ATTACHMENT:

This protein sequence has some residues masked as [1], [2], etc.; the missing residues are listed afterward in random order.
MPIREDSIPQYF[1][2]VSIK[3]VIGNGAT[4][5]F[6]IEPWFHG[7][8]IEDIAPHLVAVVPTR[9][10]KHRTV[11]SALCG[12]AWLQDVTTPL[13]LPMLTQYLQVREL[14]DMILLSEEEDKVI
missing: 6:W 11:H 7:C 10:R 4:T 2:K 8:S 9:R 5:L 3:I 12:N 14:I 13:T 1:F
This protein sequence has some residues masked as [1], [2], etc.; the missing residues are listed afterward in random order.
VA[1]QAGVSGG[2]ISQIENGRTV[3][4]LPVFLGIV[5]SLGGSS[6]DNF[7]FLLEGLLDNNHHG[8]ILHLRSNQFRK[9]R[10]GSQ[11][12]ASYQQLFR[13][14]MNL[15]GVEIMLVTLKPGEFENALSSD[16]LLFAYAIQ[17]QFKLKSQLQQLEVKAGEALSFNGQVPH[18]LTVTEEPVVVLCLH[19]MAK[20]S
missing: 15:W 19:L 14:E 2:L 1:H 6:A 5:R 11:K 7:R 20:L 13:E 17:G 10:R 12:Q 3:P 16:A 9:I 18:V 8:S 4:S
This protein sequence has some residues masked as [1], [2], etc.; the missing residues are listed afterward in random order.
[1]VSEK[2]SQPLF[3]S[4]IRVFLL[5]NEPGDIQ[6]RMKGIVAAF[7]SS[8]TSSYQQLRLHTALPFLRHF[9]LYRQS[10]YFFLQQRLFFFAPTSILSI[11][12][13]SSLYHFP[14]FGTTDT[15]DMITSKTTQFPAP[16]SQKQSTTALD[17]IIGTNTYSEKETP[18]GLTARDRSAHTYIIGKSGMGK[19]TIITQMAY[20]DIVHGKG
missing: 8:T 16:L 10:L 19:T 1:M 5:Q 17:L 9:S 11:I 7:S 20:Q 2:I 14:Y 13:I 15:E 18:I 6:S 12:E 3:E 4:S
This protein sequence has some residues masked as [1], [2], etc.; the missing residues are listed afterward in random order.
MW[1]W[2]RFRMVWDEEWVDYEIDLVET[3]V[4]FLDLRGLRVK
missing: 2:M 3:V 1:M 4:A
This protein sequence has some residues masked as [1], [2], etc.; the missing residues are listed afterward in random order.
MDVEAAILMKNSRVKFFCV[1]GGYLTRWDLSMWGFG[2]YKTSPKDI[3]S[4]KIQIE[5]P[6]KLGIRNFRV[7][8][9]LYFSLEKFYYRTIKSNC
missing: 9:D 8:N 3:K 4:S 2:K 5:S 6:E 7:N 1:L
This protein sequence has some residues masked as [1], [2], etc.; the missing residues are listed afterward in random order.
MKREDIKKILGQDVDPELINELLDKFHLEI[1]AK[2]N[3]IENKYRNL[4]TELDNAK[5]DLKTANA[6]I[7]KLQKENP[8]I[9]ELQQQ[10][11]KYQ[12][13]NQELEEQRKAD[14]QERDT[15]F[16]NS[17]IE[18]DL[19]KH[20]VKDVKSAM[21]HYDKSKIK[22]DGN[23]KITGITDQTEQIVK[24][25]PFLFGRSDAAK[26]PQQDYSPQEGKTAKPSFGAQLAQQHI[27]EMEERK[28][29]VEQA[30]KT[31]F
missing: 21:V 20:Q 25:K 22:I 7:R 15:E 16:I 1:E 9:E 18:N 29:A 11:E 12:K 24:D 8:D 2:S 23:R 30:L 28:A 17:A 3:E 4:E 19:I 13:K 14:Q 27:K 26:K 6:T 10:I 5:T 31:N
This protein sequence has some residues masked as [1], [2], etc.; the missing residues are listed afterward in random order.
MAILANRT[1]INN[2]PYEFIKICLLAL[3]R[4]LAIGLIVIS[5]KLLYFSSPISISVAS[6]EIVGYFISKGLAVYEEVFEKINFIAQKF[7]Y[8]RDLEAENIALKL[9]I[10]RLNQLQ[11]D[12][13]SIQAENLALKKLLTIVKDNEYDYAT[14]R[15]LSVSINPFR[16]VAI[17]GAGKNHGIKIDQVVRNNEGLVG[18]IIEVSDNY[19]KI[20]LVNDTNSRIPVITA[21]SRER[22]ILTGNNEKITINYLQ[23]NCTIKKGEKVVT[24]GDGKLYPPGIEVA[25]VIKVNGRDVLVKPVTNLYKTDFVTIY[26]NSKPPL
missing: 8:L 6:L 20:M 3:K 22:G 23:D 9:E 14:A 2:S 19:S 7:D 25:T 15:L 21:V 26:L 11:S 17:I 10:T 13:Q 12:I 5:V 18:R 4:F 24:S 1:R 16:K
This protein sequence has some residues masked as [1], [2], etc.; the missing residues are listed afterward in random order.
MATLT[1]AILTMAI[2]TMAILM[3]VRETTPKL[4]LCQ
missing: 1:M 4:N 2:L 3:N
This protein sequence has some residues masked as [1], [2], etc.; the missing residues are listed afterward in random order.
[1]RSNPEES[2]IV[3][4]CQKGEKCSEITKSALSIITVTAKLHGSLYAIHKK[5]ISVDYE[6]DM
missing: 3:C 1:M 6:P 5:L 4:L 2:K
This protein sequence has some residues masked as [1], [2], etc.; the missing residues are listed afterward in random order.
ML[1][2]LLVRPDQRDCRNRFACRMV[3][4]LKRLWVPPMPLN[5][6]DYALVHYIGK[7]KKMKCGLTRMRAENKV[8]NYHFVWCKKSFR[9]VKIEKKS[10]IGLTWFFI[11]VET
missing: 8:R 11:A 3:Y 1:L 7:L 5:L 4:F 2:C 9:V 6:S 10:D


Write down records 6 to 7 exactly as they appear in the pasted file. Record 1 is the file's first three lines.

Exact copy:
This protein sequence has some residues masked as [1], [2], etc.; the missing residues are listed afterward in random order.
MKREDIKKILGQDVDPELINELLDKFHLEI[1]AK[2]N[3]IENKYRNL[4]TELDNAK[5]DLKTANA[6]I[7]KLQKENP[8]I[9]ELQQQ[10][11]KYQ[12][13]NQELEEQRKAD[14]QERDT[15]F[16]NS[17]IE[18]DL[19]KH[20]VKDVKSAM[21]HYDKSKIK[22]DGN[23]KITGITDQTEQIVK[24][25]PFLFGRSDAAK[26]PQQDYSPQEGKTAKPSFGAQLAQQHI[27]EMEERK[28][29]VEQA[30]KT[31]F
missing: 21:V 20:Q 25:K 22:I 7:R 15:E 16:I 1:E 9:E 18:N 29:A 11:E 12:K 24:D 8:D 2:S 23:R 30:L 28:A 17:A 3:E 4:E 19:I 13:K 14:Q 27:K 26:K 6:T 10:I 5:T 31:N
This protein sequence has some residues masked as [1], [2], etc.; the missing residues are listed afterward in random order.
MAILANRT[1]INN[2]PYEFIKICLLAL[3]R[4]LAIGLIVIS[5]KLLYFSSPISISVAS[6]EIVGYFISKGLAVYEEVFEKINFIAQKF[7]Y[8]RDLEAENIALKL[9]I[10]RLNQLQ[11]D[12][13]SIQAENLALKKLLTIVKDNEYDYAT[14]R[15]LSVSINPFR[16]VAI[17]GAGKNHGIKIDQVVRNNEGLVG[18]IIEVSDNY[19]KI[20]LVNDTNSRIPVITA[21]SRER[22]ILTGNNEKITINYLQ[23]NCTIKKGEKVVT[24]GDGKLYPPGIEVA[25]VIKVNGRDVLVKPVTNLYKTDFVTIY[26]NSKPPL
missing: 8:L 6:L 20:M 3:K 22:G 23:D 9:E 14:A 2:S 19:S 7:D 25:T 15:L 21:V 26:L 11:S 17:I 10:T 13:Q 12:I 5:V 18:R 4:F 24:S 1:R 16:K